Australian Pelicans

Australian pelicans, cormorants and darters are beautiful waterbirds.

Pelicans, cormorants and darters are a special group of Australian birds - they are members of seabird group that, despite being adapted to a life in marine habitat, have chosen to spend most of their life in freshwater.


While other seabirds are only found on the coasts - pelicans, darters and most of cormorants also inhabit Australian inland.

Australian Pelican, Australia
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Pelican Information
Australian Pelican (Pelecanus conspicillatus) is one of the most impressive Australian birds, and one of the most beautiful pelicans in the world. It is a large, mostly white bird with black wing-edges, a 2.5m wingspan, yellow eye-rings and a massive pink bill.

Australian Pelican, Kingscote, Kangaroo Island, South Australia, Australia
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What Do Pelicans Eat
Pelicans are found everywhere in Australia (including Tasmania), except the waterless plains of inland Western Australia. They live in open fresh and salt water, often swim in flocks, and eat mainly fish but pelicans have been know to occasionally also eat ducks and other smaller birds.

Common Pelicans (Pelecanidae) on Water, Australia
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Australian Pelicans Breeding
Australian Pelicans breed in large colonies, often on islands in flooding inland lakes, and female lays 2-3 white eggs on a rough platform on the ground.

Australian Pelicans, Queensland, Australia
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Flying in Flocks
Pelicans can be seen flying alone, but often they fly in flocks, in V-shape, and at great heights. Being large birds, pelicans need to circle to gain height, and when they land, they glide low over water surface.

A Flock of Australian Pelicans Fly Against an Overcast Sky
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Where to See Australian Pelicans in the Wild
Australian Pelicans are easy to see everywhere. They are most obvious on southern coasts of Australia, but they are also found on other coasts and in the inland. Even in big cities like Sydney they swim in the ponds of parklands and visit Fish Markets for some snack from people. In fishing villages they’ve learned that boat ramps and fishermen cleaning their catch are worth visiting, and these occasions make some good photo opportunities, pelicans are very photogenic birds. Some hot spots to see pelicans in the wild are The Lakes National Park in Victoria, and the Lake Eyre and Coorong National Park in South Australia. In Monkey Mia in Shark Bay in Western Australia which is known for dolphin feedings, there are always large pelicans on the beach.

White Pelican (Pelecanus Erythrorhynchos), Nelson Bay, New South Wales, Australia, Pacific
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Cormorant Bird
Cormorants are also saltwater birds that spend most of their time in freshwater and are therefore not only found on Australian coasts but also cover much of the inland. Cormorants often gather in large flocks near water, and often attend pelicans.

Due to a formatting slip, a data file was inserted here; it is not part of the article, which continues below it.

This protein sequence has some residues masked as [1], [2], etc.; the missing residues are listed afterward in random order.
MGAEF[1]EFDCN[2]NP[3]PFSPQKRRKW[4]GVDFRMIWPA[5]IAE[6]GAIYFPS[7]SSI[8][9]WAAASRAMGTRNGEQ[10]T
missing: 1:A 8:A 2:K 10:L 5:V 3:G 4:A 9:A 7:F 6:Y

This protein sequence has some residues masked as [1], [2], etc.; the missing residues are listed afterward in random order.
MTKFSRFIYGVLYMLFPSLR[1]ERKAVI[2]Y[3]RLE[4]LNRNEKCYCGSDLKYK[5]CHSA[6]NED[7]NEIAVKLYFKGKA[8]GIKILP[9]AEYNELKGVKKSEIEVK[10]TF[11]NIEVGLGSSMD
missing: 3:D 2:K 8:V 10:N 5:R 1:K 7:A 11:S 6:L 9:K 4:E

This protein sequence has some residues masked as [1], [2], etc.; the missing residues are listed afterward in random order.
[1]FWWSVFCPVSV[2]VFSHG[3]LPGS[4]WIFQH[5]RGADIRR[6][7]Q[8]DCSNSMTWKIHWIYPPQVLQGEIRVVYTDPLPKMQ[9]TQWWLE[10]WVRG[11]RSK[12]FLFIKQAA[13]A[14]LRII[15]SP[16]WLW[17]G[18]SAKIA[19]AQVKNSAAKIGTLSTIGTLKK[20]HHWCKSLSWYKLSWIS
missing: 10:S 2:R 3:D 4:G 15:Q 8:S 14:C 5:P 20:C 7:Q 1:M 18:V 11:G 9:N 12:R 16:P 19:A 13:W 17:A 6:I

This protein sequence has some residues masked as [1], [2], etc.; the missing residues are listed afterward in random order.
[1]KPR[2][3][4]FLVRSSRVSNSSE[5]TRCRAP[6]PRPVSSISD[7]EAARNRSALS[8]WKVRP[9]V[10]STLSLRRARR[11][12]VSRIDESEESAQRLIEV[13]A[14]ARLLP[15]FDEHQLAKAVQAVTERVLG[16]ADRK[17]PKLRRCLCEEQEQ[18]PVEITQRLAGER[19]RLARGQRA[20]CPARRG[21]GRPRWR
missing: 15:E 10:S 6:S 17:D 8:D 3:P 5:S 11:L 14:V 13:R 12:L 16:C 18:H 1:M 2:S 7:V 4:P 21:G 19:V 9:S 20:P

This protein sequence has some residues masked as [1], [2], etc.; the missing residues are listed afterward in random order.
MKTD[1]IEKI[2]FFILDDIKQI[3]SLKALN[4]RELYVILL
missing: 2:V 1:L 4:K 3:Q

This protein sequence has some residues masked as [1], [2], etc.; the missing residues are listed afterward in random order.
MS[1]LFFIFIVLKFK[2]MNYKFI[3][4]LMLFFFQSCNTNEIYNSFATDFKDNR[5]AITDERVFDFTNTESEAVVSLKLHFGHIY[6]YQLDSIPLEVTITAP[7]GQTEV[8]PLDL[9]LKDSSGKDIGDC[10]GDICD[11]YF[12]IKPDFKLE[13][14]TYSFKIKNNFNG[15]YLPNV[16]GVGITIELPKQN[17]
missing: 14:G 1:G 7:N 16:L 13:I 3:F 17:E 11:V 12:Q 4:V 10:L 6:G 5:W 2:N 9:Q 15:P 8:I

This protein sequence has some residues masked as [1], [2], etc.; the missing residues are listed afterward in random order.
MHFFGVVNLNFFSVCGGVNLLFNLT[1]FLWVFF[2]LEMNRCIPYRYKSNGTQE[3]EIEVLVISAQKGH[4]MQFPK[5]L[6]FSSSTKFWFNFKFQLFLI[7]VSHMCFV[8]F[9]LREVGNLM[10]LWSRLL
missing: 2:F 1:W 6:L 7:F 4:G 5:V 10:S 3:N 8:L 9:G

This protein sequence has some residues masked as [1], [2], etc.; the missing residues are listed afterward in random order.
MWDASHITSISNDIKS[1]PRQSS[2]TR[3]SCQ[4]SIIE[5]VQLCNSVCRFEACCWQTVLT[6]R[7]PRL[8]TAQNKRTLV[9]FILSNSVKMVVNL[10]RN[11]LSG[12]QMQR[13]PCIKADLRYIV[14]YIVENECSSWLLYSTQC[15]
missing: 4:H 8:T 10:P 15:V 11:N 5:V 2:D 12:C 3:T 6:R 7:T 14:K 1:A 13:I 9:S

Black Faced Cormorant, Cleland Wildlife Park, South Australia, Australia
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Australian Cormorant Birds
There are five species of cormorants in Australia. The only exception from the fresh-water life is the Black-faced Cormorant (Phalacrocorax fuscescens), which is found along the southern coasts of Australia where it inhabits offshore rocks and islets. All the other cormorant species are found everywhere in Australia except the waterless plains in inland Western Australia. Pied cormorants (Phalacrocorax varius) prefer large areas of water and are found in coastal and inland lakes, rivers, and mangrove habitat.

A Black-Faced Cormorant Rising out of the Water
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More Australian Cormorant Birds
Little Pied Cormorant (Phalacrocorax melanoleucos) is the smallest of Australian cormorants and it is mostly aquatic. Little Black Cormorant (Phalacrocorax sulcirostris) lives in most estuarine and inland aquatic habitats. Great Cormorant (Phalacrocorax carbo) is the largest of Australian cormorants and it is found in all coastal and inland aquatic habitats.

cormorant bird
Cormorant Bird. ©Gondwananet.com


Australian Darter
There is only one species of darters in Australia: the Oriental Darter (Anhinga melanogaster). The Australian Darter is often found together with cormorants, but the darter is larger, up to 95cm tall. It has a longer neck than cormorants, although it has a similar “snake-like” shape, and its beak is straight and longer than this in cormorants. Like cormorants, it holds its wings out to dry them when it is out of water.

australian darter
Australian Darter. ©Gondwananet.com


Where to See Australian Darter
Darter is found everywhere in Australia except Tasmania and the waterless plains of inland Western Australia. It lives in lakes, rivers, swamps and estuaries and is seldom found in marine habitats. Like cormorants, darters are easily spotted anywhere where there is water.
















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